Jeffrey Johnson is a legal writer with a focus on personal injury. He has worked on personal injury and sovereign immunity litigation in addition to experience in family, estate, and criminal law. He earned a J.D. from the University of Baltimore and has worked in legal offices and non-profits in Maryland, Texas, and North Carolina. He has also earned an MFA in screenwriting from Chapman Univer...

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UPDATED: Dec 17, 2019

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You should register a trademark or business name as soon as possible after you conceive the idea for the trademark. For many years it was necessary to first make a bona fide commercial use in interstate commerce of the name or mark before you were able to register a trademark. Only after you made such use could you file for trademark or name registration.

Changes in U.S. trademark law also permit you to file on the basis of “intent to use” and to maintain that application for up to three years. However, to register a trademark, an applicant must still prove that use has occurred. If you can make legitimate bona fide use, such use will always be preferable to filing an “intent to use” application, but whatever can be done first should be done immediately.

Investing Money into a Trademark Before Registering

It is also advisable to register a trademark as soon as you have taken any financial actions with regard to developing or using the trademark. For instance, a trademark should be filed immediately if you have created packaging labels, stationary or business cards with the trademark in place. Also, if you have conducted any research into your proposed trademark you should register it immediately, given that most research requires some public knowledge. Finally, if you filed a business using your trademark as the name, you should also file the trademark at the same time. All of these constitute bona fide uses for which action should be taken.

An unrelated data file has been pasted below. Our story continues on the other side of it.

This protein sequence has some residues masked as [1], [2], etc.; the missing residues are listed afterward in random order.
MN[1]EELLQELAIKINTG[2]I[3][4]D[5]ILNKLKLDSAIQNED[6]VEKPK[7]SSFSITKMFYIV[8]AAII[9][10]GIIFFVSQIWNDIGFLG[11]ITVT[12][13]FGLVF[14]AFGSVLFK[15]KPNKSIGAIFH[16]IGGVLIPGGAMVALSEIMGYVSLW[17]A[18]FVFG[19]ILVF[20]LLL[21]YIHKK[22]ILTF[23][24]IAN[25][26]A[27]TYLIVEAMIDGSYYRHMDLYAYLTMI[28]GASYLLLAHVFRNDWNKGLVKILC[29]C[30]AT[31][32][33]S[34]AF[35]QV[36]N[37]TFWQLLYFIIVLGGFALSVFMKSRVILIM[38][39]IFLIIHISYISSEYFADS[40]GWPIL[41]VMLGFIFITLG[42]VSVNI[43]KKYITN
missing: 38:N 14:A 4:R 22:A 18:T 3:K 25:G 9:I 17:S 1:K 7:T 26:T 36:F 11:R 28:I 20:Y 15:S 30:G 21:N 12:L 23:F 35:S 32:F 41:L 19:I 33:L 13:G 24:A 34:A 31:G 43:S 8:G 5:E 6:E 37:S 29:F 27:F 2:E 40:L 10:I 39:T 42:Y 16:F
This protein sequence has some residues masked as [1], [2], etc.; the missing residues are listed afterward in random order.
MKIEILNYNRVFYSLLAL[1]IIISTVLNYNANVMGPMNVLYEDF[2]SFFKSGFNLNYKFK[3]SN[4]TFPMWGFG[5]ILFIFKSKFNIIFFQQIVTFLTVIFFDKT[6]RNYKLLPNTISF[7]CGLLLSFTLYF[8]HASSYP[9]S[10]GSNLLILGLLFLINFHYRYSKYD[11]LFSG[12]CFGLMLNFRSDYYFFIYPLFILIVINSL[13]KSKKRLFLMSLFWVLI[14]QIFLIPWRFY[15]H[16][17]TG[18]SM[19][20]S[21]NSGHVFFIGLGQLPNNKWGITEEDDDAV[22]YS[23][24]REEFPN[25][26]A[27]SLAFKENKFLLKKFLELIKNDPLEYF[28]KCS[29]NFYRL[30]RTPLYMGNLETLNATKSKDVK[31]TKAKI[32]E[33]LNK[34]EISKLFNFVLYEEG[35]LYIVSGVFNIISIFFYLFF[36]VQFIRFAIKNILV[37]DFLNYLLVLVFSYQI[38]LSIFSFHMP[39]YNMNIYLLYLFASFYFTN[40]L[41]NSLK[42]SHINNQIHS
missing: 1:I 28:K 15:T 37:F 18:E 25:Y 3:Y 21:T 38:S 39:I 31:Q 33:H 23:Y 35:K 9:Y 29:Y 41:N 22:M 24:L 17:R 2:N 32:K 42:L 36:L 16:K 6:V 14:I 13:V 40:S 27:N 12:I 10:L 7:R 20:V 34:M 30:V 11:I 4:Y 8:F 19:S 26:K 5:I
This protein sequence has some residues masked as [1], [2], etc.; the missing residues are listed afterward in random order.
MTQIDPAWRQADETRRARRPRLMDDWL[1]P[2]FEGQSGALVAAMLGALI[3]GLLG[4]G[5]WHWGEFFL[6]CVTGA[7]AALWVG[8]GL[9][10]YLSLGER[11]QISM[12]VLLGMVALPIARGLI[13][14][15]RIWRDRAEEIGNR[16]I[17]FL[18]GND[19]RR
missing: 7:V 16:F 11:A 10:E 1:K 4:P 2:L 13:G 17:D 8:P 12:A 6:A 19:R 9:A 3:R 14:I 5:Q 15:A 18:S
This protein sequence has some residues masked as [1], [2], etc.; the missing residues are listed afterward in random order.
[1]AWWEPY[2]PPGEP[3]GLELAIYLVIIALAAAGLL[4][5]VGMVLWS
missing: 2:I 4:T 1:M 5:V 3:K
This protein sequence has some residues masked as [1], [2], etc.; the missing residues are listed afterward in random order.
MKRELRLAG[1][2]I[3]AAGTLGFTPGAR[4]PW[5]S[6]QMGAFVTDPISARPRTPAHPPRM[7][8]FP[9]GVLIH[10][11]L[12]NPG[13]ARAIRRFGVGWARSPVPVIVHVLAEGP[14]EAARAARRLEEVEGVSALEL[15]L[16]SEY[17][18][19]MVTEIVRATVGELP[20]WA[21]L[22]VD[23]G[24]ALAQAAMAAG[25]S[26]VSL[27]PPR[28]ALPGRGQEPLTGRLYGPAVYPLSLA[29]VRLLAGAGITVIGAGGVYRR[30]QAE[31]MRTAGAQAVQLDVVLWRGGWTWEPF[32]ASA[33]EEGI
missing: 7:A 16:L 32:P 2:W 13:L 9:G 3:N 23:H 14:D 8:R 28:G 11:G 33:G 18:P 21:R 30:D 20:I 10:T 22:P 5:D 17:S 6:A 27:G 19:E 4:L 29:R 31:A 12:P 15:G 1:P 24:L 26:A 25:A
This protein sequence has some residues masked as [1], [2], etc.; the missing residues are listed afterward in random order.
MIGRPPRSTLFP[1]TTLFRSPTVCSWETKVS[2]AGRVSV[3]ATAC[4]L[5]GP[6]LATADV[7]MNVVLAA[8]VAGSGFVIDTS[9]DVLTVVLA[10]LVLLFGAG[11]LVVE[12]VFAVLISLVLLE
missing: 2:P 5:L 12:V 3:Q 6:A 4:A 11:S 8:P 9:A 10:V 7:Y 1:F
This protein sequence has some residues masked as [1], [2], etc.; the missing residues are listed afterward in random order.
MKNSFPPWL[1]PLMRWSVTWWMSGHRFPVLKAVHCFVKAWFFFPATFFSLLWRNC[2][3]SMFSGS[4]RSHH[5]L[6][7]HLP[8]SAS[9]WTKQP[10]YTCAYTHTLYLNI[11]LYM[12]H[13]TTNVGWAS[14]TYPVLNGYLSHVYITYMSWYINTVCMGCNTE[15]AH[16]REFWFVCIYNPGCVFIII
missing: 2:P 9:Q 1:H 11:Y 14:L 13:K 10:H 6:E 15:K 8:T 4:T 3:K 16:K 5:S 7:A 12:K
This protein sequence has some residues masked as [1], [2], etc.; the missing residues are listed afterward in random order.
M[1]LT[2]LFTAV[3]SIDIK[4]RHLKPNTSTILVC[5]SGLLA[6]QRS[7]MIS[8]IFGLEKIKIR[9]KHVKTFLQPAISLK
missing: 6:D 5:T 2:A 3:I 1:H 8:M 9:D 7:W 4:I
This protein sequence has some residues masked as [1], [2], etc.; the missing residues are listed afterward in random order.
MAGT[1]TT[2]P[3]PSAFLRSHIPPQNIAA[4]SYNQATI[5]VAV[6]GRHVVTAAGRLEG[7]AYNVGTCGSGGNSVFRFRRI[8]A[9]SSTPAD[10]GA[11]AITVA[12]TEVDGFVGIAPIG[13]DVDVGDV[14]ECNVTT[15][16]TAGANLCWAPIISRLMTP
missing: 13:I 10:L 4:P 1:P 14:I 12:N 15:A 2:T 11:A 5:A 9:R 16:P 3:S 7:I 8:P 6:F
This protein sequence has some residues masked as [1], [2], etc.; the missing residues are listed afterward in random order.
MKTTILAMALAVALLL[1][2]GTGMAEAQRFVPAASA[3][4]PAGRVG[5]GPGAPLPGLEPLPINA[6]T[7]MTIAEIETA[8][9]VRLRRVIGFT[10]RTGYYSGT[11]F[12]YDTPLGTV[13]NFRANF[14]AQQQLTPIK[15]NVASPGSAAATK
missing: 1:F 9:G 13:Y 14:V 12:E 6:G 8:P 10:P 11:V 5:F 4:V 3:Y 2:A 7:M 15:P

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Importance of Using Your Registered Trademark

Once you register a trademark, whether you are ready to use it or not, it is important that you do find some means of utilizing it. Use of the name is important because any business interested in using your trademark will begin counting down the days if the trademark remains unused. According to federal trademark law, a mark is presumed dead after three years of non-use. In other words, you have three years from the time you register a trademark to find a commercial use for it or it will die and anyone can freely pick up the mark.

If you are having trouble finding a use for your new trademark, but you think the mark is marketable, you may want to consider the possibility of licensing the trademark out to an interested business. If you feel the trademark applies directly to a certain type of business you can even take some active measures by proposing your idea to local companies.

Getting Help With a Trademark

If you are planning to trademark your intellectual property and want to learn more about how to register a trademark and use it, consult with a trademark attorney or log onto the United States Patent and Trademark Office website.